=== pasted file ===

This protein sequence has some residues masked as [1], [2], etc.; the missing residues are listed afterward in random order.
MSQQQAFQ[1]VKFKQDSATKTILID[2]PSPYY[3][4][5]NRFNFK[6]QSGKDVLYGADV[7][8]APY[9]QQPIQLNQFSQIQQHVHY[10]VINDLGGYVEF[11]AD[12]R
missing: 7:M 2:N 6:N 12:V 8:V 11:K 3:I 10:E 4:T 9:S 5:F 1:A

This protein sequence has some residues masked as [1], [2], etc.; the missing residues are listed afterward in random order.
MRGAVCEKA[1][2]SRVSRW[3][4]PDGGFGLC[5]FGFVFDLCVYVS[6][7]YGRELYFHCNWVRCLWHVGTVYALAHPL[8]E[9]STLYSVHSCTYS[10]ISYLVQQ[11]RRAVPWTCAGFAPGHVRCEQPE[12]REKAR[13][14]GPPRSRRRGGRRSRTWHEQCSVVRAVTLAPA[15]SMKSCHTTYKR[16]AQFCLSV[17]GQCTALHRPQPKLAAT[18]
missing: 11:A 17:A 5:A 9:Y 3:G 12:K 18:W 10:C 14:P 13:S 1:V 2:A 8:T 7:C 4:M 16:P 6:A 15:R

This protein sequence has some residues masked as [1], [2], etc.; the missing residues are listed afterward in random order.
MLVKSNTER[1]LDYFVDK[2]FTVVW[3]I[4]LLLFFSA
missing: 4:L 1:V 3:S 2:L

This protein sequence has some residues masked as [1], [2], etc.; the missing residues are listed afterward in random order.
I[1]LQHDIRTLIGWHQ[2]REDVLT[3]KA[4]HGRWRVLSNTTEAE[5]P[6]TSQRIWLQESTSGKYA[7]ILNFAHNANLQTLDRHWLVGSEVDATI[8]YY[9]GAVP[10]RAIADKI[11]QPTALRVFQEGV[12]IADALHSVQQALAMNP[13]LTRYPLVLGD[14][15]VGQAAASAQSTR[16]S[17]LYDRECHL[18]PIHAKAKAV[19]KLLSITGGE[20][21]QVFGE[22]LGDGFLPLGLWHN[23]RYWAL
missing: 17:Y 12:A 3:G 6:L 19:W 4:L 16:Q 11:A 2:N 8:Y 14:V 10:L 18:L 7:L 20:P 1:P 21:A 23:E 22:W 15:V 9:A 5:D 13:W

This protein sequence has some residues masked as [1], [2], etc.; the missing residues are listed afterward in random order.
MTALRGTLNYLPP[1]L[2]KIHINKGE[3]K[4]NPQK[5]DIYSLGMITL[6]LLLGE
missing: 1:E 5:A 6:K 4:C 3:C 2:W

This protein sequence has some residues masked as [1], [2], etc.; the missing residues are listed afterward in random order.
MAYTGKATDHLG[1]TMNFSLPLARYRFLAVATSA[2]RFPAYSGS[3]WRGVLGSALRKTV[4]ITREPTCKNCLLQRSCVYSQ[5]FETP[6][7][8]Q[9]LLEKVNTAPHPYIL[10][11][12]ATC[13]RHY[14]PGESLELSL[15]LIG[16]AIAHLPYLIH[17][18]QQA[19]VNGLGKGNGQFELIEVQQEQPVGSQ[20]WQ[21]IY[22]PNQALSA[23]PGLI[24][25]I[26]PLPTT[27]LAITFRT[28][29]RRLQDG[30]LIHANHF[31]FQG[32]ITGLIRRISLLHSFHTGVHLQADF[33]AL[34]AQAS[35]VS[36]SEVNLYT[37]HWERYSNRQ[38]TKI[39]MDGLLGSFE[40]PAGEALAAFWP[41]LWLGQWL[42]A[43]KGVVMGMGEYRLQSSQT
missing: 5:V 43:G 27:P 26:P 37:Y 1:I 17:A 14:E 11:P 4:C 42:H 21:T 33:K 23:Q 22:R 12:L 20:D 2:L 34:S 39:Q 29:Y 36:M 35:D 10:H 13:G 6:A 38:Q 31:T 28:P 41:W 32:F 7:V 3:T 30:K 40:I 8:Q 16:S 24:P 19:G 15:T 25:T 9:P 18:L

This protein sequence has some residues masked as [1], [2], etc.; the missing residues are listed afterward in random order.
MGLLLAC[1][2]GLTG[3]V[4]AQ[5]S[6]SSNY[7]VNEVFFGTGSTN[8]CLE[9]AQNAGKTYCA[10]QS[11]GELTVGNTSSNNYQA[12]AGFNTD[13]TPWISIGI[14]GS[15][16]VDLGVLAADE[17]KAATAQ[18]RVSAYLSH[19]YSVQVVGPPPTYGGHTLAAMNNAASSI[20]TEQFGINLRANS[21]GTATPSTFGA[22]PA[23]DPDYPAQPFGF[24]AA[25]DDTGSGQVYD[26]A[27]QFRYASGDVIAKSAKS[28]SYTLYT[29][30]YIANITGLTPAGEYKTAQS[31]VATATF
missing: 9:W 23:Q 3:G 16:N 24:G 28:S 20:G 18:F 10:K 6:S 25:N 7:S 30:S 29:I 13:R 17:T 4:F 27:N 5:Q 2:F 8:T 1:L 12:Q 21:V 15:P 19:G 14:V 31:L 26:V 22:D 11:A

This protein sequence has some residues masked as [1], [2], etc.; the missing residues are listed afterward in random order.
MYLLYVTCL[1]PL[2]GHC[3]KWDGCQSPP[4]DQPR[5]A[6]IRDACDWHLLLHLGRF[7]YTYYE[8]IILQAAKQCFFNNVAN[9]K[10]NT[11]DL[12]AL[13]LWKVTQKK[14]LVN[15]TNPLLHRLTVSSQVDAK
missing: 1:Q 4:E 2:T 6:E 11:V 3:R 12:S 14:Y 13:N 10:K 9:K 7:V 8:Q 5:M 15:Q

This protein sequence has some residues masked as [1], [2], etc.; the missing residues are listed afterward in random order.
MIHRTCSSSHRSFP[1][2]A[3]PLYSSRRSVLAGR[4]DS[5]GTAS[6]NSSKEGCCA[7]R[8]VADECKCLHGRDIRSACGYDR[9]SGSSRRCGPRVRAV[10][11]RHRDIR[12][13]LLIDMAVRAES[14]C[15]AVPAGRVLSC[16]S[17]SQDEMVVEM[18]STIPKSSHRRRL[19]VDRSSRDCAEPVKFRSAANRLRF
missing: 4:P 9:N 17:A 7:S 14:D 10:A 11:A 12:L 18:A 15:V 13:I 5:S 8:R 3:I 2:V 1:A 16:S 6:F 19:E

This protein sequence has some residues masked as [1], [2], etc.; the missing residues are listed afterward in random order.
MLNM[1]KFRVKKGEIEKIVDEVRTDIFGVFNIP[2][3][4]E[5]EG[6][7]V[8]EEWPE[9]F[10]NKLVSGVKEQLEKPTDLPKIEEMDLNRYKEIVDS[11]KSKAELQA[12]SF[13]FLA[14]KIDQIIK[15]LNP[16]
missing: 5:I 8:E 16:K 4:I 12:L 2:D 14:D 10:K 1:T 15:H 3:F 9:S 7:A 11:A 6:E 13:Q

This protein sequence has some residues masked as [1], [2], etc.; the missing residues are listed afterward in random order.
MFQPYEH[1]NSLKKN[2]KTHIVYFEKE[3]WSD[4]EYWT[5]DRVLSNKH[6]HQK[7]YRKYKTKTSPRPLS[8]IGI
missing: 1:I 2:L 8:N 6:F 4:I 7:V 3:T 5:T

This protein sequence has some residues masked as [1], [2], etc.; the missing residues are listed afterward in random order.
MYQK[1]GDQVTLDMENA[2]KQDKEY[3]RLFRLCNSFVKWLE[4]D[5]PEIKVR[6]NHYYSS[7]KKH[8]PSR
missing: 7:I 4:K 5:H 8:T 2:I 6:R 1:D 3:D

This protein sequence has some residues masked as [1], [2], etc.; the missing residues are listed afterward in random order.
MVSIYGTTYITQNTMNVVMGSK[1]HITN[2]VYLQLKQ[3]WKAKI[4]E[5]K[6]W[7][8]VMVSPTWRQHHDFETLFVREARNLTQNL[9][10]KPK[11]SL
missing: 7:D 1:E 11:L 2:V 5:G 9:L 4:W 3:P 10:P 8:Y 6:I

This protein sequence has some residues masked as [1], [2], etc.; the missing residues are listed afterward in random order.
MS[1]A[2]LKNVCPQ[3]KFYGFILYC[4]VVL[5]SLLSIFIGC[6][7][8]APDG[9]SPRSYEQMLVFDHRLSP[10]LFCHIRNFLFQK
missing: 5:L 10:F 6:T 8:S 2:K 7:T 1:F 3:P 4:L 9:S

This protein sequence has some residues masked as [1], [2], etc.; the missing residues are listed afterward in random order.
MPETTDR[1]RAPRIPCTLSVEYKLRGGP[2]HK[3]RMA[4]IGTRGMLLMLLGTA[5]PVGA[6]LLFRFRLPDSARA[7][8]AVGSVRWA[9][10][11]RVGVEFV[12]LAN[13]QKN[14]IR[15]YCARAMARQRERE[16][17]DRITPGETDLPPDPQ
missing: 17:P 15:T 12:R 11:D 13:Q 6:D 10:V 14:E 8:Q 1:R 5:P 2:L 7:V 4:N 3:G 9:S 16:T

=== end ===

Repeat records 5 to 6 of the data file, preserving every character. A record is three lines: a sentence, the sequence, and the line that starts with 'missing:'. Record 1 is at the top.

This protein sequence has some residues masked as [1], [2], etc.; the missing residues are listed afterward in random order.
MTALRGTLNYLPP[1]L[2]KIHINKGE[3]K[4]NPQK[5]DIYSLGMITL[6]LLLGE
missing: 1:E 5:A 6:K 4:C 3:C 2:W

This protein sequence has some residues masked as [1], [2], etc.; the missing residues are listed afterward in random order.
MAYTGKATDHLG[1]TMNFSLPLARYRFLAVATSA[2]RFPAYSGS[3]WRGVLGSALRKTV[4]ITREPTCKNCLLQRSCVYSQ[5]FETP[6][7][8]Q[9]LLEKVNTAPHPYIL[10][11][12]ATC[13]RHY[14]PGESLELSL[15]LIG[16]AIAHLPYLIH[17][18]QQA[19]VNGLGKGNGQFELIEVQQEQPVGSQ[20]WQ[21]IY[22]PNQALSA[23]PGLI[24][25]I[26]PLPTT[27]LAITFRT[28][29]RRLQDG[30]LIHANHF[31]FQG[32]ITGLIRRISLLHSFHTGVHLQADF[33]AL[34]AQAS[35]VS[36]SEVNLYT[37]HWERYSNRQ[38]TKI[39]MDGLLGSFE[40]PAGEALAAFWP[41]LWLGQWL[42]A[43]KGVVMGMGEYRLQSSQT
missing: 5:V 43:G 27:P 26:P 37:Y 1:I 17:A 14:E 11:P 4:C 42:H 21:T 33:K 23:Q 22:R 12:L 20:D 2:L 34:S 39:Q 29:Y 36:M 35:D 10:H 13:G 6:A 38:Q 31:T 28:P 41:W 32:F 7:V 3:T 30:K 40:I 8:Q 16:S 24:P 19:G 15:T 25:T 9:P 18:L